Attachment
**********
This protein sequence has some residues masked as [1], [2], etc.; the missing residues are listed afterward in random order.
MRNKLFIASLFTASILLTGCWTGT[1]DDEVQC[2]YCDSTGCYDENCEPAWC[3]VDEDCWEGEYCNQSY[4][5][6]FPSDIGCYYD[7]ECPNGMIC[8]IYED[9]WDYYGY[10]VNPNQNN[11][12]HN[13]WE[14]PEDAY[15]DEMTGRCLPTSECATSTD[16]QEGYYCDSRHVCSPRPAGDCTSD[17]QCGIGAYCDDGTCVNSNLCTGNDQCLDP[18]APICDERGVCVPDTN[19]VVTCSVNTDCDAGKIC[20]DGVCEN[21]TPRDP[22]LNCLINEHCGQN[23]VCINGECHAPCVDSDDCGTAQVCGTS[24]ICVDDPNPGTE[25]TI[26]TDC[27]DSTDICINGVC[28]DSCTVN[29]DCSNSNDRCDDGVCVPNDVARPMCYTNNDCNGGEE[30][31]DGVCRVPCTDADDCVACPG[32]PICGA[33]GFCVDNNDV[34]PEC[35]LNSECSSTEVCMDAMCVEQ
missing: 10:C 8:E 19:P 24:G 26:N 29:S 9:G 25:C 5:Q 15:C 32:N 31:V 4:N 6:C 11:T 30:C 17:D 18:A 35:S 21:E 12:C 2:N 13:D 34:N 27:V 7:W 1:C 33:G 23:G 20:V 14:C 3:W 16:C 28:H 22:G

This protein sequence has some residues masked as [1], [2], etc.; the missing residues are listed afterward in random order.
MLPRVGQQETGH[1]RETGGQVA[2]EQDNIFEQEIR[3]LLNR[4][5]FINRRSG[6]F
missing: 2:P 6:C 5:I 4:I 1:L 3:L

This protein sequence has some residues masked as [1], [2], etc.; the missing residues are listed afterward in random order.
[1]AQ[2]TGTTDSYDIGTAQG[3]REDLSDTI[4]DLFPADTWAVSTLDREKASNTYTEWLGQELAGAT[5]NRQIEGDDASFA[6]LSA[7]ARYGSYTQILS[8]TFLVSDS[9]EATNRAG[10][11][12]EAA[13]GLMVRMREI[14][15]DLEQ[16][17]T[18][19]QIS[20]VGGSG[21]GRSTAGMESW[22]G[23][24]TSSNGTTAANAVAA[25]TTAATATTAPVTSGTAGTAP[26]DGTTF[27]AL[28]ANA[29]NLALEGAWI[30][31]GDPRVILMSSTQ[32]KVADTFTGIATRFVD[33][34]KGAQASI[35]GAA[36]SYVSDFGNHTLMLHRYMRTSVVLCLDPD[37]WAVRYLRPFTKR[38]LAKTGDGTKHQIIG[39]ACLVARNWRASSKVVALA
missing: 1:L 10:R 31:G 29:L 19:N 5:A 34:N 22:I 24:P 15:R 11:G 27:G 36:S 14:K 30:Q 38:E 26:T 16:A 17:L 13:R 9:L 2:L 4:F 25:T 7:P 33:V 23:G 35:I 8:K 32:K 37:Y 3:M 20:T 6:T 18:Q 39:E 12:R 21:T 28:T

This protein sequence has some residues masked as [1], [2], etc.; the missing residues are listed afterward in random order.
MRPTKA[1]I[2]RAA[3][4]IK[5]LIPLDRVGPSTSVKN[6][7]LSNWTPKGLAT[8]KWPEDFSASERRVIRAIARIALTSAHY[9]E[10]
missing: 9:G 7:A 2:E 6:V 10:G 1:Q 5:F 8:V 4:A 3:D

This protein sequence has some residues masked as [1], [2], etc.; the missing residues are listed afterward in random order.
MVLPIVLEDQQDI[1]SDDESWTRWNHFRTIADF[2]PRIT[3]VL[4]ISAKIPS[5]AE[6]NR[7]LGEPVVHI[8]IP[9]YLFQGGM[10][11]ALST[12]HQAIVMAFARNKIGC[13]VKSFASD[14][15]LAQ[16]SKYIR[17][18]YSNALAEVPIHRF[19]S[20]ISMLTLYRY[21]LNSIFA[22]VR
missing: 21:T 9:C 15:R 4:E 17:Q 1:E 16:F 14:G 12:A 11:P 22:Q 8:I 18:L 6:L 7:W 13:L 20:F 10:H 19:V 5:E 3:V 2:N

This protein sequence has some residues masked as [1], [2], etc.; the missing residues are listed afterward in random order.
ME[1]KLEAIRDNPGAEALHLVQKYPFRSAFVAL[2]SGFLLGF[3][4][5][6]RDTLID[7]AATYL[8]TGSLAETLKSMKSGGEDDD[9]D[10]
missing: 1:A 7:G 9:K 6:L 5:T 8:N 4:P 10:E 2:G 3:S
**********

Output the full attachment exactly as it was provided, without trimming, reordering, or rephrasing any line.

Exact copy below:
This protein sequence has some residues masked as [1], [2], etc.; the missing residues are listed afterward in random order.
MRNKLFIASLFTASILLTGCWTGT[1]DDEVQC[2]YCDSTGCYDENCEPAWC[3]VDEDCWEGEYCNQSY[4][5][6]FPSDIGCYYD[7]ECPNGMIC[8]IYED[9]WDYYGY[10]VNPNQNN[11][12]HN[13]WE[14]PEDAY[15]DEMTGRCLPTSECATSTD[16]QEGYYCDSRHVCSPRPAGDCTSD[17]QCGIGAYCDDGTCVNSNLCTGNDQCLDP[18]APICDERGVCVPDTN[19]VVTCSVNTDCDAGKIC[20]DGVCEN[21]TPRDP[22]LNCLINEHCGQN[23]VCINGECHAPCVDSDDCGTAQVCGTS[24]ICVDDPNPGTE[25]TI[26]TDC[27]DSTDICINGVC[28]DSCTVN[29]DCSNSNDRCDDGVCVPNDVARPMCYTNNDCNGGEE[30][31]DGVCRVPCTDADDCVACPG[32]PICGA[33]GFCVDNNDV[34]PEC[35]LNSECSSTEVCMDAMCVEQ
missing: 10:C 8:E 19:P 24:G 26:N 29:S 9:G 25:C 5:Q 15:C 32:N 31:V 4:N 6:C 11:T 30:C 17:D 18:A 35:S 21:E 12:C 2:N 13:D 34:N 27:V 7:W 1:C 33:G 23:G 20:V 14:C 3:W 16:C 28:H 22:G

This protein sequence has some residues masked as [1], [2], etc.; the missing residues are listed afterward in random order.
MLPRVGQQETGH[1]RETGGQVA[2]EQDNIFEQEIR[3]LLNR[4][5]FINRRSG[6]F
missing: 2:P 6:C 5:I 4:I 1:L 3:L

This protein sequence has some residues masked as [1], [2], etc.; the missing residues are listed afterward in random order.
[1]AQ[2]TGTTDSYDIGTAQG[3]REDLSDTI[4]DLFPADTWAVSTLDREKASNTYTEWLGQELAGAT[5]NRQIEGDDASFA[6]LSA[7]ARYGSYTQILS[8]TFLVSDS[9]EATNRAG[10][11][12]EAA[13]GLMVRMREI[14][15]DLEQ[16][17]T[18][19]QIS[20]VGGSG[21]GRSTAGMESW[22]G[23][24]TSSNGTTAANAVAA[25]TTAATATTAPVTSGTAGTAP[26]DGTTF[27]AL[28]ANA[29]NLALEGAWI[30][31]GDPRVILMSSTQ[32]KVADTFTGIATRFVD[33][34]KGAQASI[35]GAA[36]SYVSDFGNHTLMLHRYMRTSVVLCLDPD[37]WAVRYLRPFTKR[38]LAKTGDGTKHQIIG[39]ACLVARNWRASSKVVALA
missing: 1:L 10:R 31:G 29:L 19:N 5:A 34:N 22:I 24:P 15:R 11:G 27:G 36:S 14:K 30:Q 38:E 26:T 16:A 17:L 13:R 9:L 2:L 4:F 25:T 7:P 33:V 23:G 35:I 8:K 32:K 37:Y 3:M 20:T 6:T 18:Q 39:E 12:R 21:T 28:T

This protein sequence has some residues masked as [1], [2], etc.; the missing residues are listed afterward in random order.
MRPTKA[1]I[2]RAA[3][4]IK[5]LIPLDRVGPSTSVKN[6][7]LSNWTPKGLAT[8]KWPEDFSASERRVIRAIARIALTSAHY[9]E[10]
missing: 9:G 7:A 2:E 6:V 10:G 1:Q 5:F 8:V 4:A 3:D

This protein sequence has some residues masked as [1], [2], etc.; the missing residues are listed afterward in random order.
MVLPIVLEDQQDI[1]SDDESWTRWNHFRTIADF[2]PRIT[3]VL[4]ISAKIPS[5]AE[6]NR[7]LGEPVVHI[8]IP[9]YLFQGGM[10][11]ALST[12]HQAIVMAFARNKIGC[13]VKSFASD[14][15]LAQ[16]SKYIR[17][18]YSNALAEVPIHRF[19]S[20]ISMLTLYRY[21]LNSIFA[22]VR
missing: 21:T 9:C 15:R 4:E 17:Q 1:E 16:F 14:G 12:A 11:P 22:Q 8:I 18:L 6:L 7:W 13:L 20:F 10:H 19:V 5:E 3:V 2:N

This protein sequence has some residues masked as [1], [2], etc.; the missing residues are listed afterward in random order.
ME[1]KLEAIRDNPGAEALHLVQKYPFRSAFVAL[2]SGFLLGF[3][4][5][6]RDTLID[7]AATYL[8]TGSLAETLKSMKSGGEDDD[9]D[10]
missing: 1:A 7:G 9:K 6:L 5:T 8:N 4:P 10:E 2:G 3:S